Most of us have been touched by cancer, either directly or indirectly. Pink October is a reminder to remember those lost to breast cancer, to encourage those still fighting, to celebrate the survivors and to prevent future cases. A year ago, I had my own battle with breast cancer. As a health care practitioner working in prevention and wellness, I felt almost immune to the possibility of developing cancer. I was healthy, I ate right, and I thought I knew the risk factors. In hindsight, I had more risks than I wanted to admit. With 1 in 8 women developing breast cancer, the likelihood that many of us will be touched personally is high.
The best thing you can do is to know your risks, and take charge of the ones you have control over. According to the American Cancer Society, there are several uncontrollable factors that can increase risk for breast cancer. They can include family and personal history with breast cancer, benign breast conditions, and previous chest radiation. Additional controllable risk factors may include birth control use, intake of alcohol, and hormone therapy following menopause.
Based on these criteria, more than 50 percent of the uncontrollable risk factors applied to me, with family history probably being the strongest. As my doctors were aware of my risks, I was followed closely with annual mammograms and ultrasounds. Although all the factors were presented to me and I had been told I was a high-risk case, I was still in denial. It would never be me.
Until, one day, it was. Three months after my routine mammogram, I found a pea-sized lump that was sore to touch. After that, my life changed forever.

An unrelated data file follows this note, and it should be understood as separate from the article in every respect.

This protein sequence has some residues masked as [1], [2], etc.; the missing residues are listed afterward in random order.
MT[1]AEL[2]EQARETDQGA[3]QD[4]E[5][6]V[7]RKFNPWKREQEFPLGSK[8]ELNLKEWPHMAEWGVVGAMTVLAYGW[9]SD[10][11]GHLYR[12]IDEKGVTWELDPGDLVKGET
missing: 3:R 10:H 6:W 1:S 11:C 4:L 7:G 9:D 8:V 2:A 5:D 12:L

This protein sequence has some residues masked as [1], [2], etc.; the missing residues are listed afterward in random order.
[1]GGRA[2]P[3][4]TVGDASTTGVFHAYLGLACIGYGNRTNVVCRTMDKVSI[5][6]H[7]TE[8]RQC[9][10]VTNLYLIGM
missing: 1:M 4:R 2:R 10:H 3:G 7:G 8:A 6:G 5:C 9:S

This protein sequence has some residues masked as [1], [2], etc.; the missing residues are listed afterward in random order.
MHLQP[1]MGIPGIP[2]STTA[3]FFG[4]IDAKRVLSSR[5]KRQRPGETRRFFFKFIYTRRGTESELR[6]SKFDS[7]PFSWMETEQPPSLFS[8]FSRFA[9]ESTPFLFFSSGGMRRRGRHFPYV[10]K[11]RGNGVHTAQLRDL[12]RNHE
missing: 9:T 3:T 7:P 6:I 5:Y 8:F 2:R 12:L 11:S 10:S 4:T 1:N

Suddenly, I was plunged into the patient arena. I was now a cancer patient, a title that to this day is hard to accept. My life was re-routed, driven by testing, procedures and doctor visits. I had to put my life into the hands of my medical team and trust that they would prescribe the right treatment. Once I had an accurate diagnosis and plan of care, I could go forward with purpose. Receiving a cancer diagnosis was mind-numbing. At times, I felt the information given me was just washing over me in waves. I could no longer assimilate or comprehend what was being said. Luckily, I had the support of my family, friends and co-workers to hold me up through the tough times and gently nudge me in the right direction.
I am a living testimony to the importance of self-exam. My cancer was identified early, providing for a good prognosis. I am blessed to have Dr. Nakita Shah from UF Cancer Center at Orlando Health as my oncologist. Greeting me with a hug at each visit, Dr. Shah and her team have skillfully guided me through the most difficult time in my life. I want to take this time to personally thank the gifted caregivers at UF Health Cancer Center at Orlando Health. From the women who graciously took my emergency phone calls to the nurses in the port room, at every touch-point I was treated with care, respect and dignity.
My journey continues with regular mammograms, MRI’s, medication and follow ups with my healthcare team. I am a member of the Cancer Support Community, which has provided me and my family with many free services to aid in recovery and healing. As a survivor, I have controllable risk factors like staying at a healthy weight, exercising and focusing on a plant based diet. I have been given another chance – and I am going to do it right.
Take control of the things you can change. Be diligent about breast exams, mammograms and preventive lifestyle factors.